Floating mats and coal - settling rates

From: Kevin Sharman <ksharman@pris.bc.ca>
Date: Fri Feb 20 2004 - 16:47:05 EST

Hi Bill,

Settling of vegetation from a floating mat would take time. To examine how
much time it might take, let's look at Stokes' Law. This law governs the
settling velocity of particles in a fluid. The equation is:

V = (2gr^2)(d1-d2)/9mu

where

V = velocity of settling

g = acceleration due to gravity

d1 = density of particle

d2 = density of medium

mu = viscosity of medium

An online Stokes Law calculator can be found at
http://www.filtration-and-separation.com/settling/settling.htm

The acceleration due to gravity is assumed to be constant (if you want to
vary this during the Flood you need to show how and why), and the viscosity
of water decreases with higher temperature, but there is an upper limit to
this in your scenario, since you don't want to kill the fish that survived
the Flood. The two variables of interest are the radius of the particle
and the density difference between the particle and the medium. Particle
size: The larger the particle, the faster it will settle. When we look at
the particle size of materials that make up coal, it is quite variable,
ranging from meter scale logs and stumps to micrinite, which is defined as
inertinite less than 2 microns. As I discussed in an earlier post,
inertinite could not have formed underwater from vegetation. Also spores
and pollen are very small (from a few microns to a millimeter).Density
difference: One of the terms of the equation is the density difference
between the medium and the particle. Sediment is composed mainly of quartz
and/or clay minerals, with a density of 2.5 to 2.65. Seawater is 1.025.
The difference in density will be 2.65 - 1.025 = 1.625. Waterlogged wood
will have a density near to that of water; so the density difference between
it and water will be small. Coal macerals range from inertinite with a
density ~1.5 to the lighter macerals of vitrinite and liptinite, so again
the density difference between them and water is small (1.5 - 1.025= 0.475).
Sporinite (a variety of liptinite derived from spores) has a density of 1.15
to 1.25.From the equation, particles of a size at the lower boundary of silt
(4 microns) composed of quartz have a settling velocity of 1.4 X10^ -5
meters/sec, or 1.2 meters/day. If these particles are inertinite with a
density of 1.5, the density difference is only 0.475, and the settling
velocity is 4.1 X 10^-6 m/sec, or 0.35 m/day. To pile up the thickness of
vegetation that you need to make a seam, you need deep water. An 8 meter
thick seam needs a pile of vegetation 80 meters thick, assuming 10:1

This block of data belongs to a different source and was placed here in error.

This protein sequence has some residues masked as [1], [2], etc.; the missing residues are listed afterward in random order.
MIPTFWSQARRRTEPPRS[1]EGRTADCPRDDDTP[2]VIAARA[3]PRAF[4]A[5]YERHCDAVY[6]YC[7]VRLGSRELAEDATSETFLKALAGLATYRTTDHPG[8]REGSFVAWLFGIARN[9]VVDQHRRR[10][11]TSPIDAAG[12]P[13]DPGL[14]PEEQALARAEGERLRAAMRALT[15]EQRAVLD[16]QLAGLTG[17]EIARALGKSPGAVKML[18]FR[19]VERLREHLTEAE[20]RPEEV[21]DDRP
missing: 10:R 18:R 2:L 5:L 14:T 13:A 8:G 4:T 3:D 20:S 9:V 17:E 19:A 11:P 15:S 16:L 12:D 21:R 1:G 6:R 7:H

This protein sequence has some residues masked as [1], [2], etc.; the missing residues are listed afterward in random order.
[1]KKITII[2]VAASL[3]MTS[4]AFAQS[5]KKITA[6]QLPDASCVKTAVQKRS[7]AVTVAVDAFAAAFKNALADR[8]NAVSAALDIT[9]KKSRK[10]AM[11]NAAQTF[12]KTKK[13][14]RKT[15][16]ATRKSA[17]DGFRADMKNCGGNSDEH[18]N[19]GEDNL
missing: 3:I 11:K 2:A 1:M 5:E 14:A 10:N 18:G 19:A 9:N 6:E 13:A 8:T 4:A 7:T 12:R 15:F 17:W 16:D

compaction, so the minimum water depth is 80 meters. The inertinite
particle would take 228 days to settle through an 80 meter water column.
Spores would take even longer to settle due to their even lower density.
Remember that the Stokes' Law settling applies to still water, a condition
that is highly unlikely in a global flood. Any currents will result in
slower settling times. Then there is the time lag for the wood to get
waterlogged. The coastal logging industry in BC moves a lot of logs in
booms. These log booms can sit around in the harbor for months without
sinking.The net result is that there is no way that you have enough time in
a year long global flood to soak vegetation long enough to first waterlog it
and then have it settle out on the sea floor to make up the dozens to
hundreds of seams in the geologic record in a given area. Remember that you
also need time to deposit the other sediments, such as the ~9000 meters of
other sediments that make up the Phanerozoic succession in the area of Gates
Fm. coals.

Also, the order of settling of plants/peat would be the large dense
particles first (large inertinite), as well as large waterlogged wood. In
the middle would be small particles with a high density difference (small
coalified macerals), then last would be small particles with a low density
difference (small pieces of waterlogged wood, spores) and pieces with a
large surface area to mass ratio, such as leaves and sheets of lycopod bark.
This is not the order we see, either in a given seam or as an upward trend
in the world's coal.

How do you explain discrete beds of sporinite (spore rich layers) in a
floating mat scenario? These very small particles with a low density
difference would take a very long time to settle. In the mainstream view,
these settle out slowly in a lake environment with an absence of clastic
input.

So, once again, the floating mat idea fails the test.

Kevin
Received on Fri Feb 20 16:49:20 2004

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